You are here

Google-YouTube asked to take down terrorist content by Senate Homeland Security Chairman

Senate Homeland Security Chairman Joe Lieberman "Monday called on Google to remove Internet video content produced by terrorist organizations such as Al-Qaeda. The videos – readily available on YouTube –show assassinations, deaths of U.S. soldiers and civilians, weapons training, incendiary speeches by al-Qaeda leadership, and other material intended to encourage violence against the West."

  • This link includes the Chairman's press release and the Committee's Monday letter to Google CEO Eric Schmidt.
    • (An interesting historical sub-text to this letter, that is worth mentioning, is that in 2000, Senator Lieberman was the Vice Presidential running mate of current Google Senior Advisor Al Gore, a former Vice President of the U.S.)

I link to this Senator Lieberman announcement because it will be telling how Google responds to this reasonable request from Homeland Security oversight authorities, given that Google is the funding patron and well recognized corporate leader of the "net neutrality" movement that has branded net neutrality as the "First Amendment of the Internet." (Never mind that the Internet has never had a constitution to amend.)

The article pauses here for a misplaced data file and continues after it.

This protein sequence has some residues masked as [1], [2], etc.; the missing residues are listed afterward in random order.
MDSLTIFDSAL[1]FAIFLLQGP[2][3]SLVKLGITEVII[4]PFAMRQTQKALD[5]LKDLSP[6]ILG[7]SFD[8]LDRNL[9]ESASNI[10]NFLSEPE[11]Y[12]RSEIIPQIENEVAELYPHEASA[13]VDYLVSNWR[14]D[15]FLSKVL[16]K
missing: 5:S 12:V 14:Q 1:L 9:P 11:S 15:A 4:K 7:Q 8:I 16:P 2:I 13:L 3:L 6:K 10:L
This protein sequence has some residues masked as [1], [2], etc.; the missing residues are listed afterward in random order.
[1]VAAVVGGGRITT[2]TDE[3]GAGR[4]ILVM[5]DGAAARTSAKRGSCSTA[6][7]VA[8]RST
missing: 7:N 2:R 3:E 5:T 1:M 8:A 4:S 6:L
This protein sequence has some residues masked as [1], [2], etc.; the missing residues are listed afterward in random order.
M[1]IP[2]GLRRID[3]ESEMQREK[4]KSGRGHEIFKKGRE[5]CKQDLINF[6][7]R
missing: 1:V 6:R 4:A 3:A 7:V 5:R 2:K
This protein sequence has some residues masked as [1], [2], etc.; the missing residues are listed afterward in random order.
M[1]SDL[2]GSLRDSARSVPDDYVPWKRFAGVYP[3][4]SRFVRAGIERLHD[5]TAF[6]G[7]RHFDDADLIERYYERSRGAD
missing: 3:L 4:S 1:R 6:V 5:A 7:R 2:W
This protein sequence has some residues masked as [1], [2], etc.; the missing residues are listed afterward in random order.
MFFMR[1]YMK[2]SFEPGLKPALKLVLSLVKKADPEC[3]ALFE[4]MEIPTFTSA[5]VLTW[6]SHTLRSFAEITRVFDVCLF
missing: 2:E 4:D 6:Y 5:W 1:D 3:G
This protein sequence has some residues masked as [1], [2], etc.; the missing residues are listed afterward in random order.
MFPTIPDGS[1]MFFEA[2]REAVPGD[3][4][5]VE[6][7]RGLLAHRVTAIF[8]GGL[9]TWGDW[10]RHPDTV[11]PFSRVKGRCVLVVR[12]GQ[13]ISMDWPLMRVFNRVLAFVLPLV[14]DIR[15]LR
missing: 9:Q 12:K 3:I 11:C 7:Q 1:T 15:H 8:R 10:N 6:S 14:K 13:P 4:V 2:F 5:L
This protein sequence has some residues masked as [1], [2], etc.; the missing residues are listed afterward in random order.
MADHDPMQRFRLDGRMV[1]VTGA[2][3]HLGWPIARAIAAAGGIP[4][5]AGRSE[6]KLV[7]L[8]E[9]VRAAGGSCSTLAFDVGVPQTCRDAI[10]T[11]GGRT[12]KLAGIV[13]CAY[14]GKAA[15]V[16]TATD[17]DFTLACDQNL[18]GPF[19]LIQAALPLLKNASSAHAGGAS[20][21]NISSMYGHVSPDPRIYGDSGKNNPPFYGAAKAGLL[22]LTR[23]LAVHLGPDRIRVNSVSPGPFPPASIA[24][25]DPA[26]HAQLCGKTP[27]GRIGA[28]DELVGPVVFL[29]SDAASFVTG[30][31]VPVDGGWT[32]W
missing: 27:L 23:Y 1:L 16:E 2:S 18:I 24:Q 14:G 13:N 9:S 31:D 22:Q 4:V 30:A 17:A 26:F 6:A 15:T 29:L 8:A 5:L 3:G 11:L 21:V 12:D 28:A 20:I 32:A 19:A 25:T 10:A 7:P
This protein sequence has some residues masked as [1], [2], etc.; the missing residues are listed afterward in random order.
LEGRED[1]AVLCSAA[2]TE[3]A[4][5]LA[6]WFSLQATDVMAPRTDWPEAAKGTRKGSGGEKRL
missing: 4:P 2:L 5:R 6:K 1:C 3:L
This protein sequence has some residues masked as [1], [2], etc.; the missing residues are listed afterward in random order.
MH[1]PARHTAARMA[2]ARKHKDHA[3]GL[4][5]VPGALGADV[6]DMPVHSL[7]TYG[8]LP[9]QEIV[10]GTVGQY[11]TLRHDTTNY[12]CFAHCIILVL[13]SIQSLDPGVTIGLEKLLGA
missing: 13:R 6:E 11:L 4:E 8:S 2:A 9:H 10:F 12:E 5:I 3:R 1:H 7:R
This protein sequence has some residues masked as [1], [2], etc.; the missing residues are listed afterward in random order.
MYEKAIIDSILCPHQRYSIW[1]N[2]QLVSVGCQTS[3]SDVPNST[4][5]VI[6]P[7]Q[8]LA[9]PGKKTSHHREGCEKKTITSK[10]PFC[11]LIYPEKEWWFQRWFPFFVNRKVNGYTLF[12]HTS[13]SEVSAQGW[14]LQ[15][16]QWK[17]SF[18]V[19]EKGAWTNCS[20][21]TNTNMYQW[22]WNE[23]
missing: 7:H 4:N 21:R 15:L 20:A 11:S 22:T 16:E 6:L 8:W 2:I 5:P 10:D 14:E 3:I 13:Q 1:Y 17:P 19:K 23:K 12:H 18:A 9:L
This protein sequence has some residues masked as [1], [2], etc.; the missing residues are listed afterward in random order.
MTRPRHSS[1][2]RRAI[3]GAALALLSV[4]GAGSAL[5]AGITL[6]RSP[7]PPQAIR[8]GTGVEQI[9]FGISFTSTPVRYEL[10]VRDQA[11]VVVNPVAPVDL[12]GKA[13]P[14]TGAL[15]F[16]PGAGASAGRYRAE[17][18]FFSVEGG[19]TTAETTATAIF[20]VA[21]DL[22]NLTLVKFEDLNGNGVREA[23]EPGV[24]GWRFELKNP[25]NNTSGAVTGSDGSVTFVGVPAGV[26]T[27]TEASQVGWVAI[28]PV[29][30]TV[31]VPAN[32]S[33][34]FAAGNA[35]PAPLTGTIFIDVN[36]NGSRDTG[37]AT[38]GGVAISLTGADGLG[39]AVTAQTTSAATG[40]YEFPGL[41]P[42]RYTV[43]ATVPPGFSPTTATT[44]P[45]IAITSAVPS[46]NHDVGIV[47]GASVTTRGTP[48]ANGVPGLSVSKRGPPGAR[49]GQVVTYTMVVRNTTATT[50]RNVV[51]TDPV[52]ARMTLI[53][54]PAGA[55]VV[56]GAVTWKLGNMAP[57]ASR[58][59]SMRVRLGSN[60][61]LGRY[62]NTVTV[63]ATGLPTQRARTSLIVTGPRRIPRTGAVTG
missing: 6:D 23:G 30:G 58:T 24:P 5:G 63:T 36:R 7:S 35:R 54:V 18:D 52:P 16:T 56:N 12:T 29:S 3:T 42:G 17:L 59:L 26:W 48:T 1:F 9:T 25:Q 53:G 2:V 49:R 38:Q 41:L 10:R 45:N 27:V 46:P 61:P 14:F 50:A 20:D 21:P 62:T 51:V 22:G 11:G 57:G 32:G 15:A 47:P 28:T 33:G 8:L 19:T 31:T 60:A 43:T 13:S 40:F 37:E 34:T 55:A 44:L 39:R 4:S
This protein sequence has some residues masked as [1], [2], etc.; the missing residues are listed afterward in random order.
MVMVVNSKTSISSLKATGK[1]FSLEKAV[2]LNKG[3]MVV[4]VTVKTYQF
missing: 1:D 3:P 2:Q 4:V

• Will Google be reasonable and recognize that the U.S. Supreme Court ruled that the constitutional freedom of speech has limits such as the prohibition against yelling "FIRE!" in a crowded movie theatre, because it could panic and endanger people.
  • Will Google grasp the analogy that these terrorists, whose purpose is to kill, maim and terrorize Americans and other democracy/freedom-loving citizens of the world, do not constitute free speech that deserves Google's protection? 
    • Or does Google view the U.S. Constitution as an insufficiently global guide and vehicle for its expansive mission to "organize the world's information to make it universally accessible and useful." 

How long it takes Google to respond to Chairman Lieberman and/or to comply fully with the Chairman's reasonable request, will tell us a lot whether Google is tethered first to the U.S. Constitution, or if Google takes its own counsel and has its own ambition to be the global arbiter and defender of free speech on the Internet?

  • Simply, is "neutral-extremism" an oxymoron or Google's world view?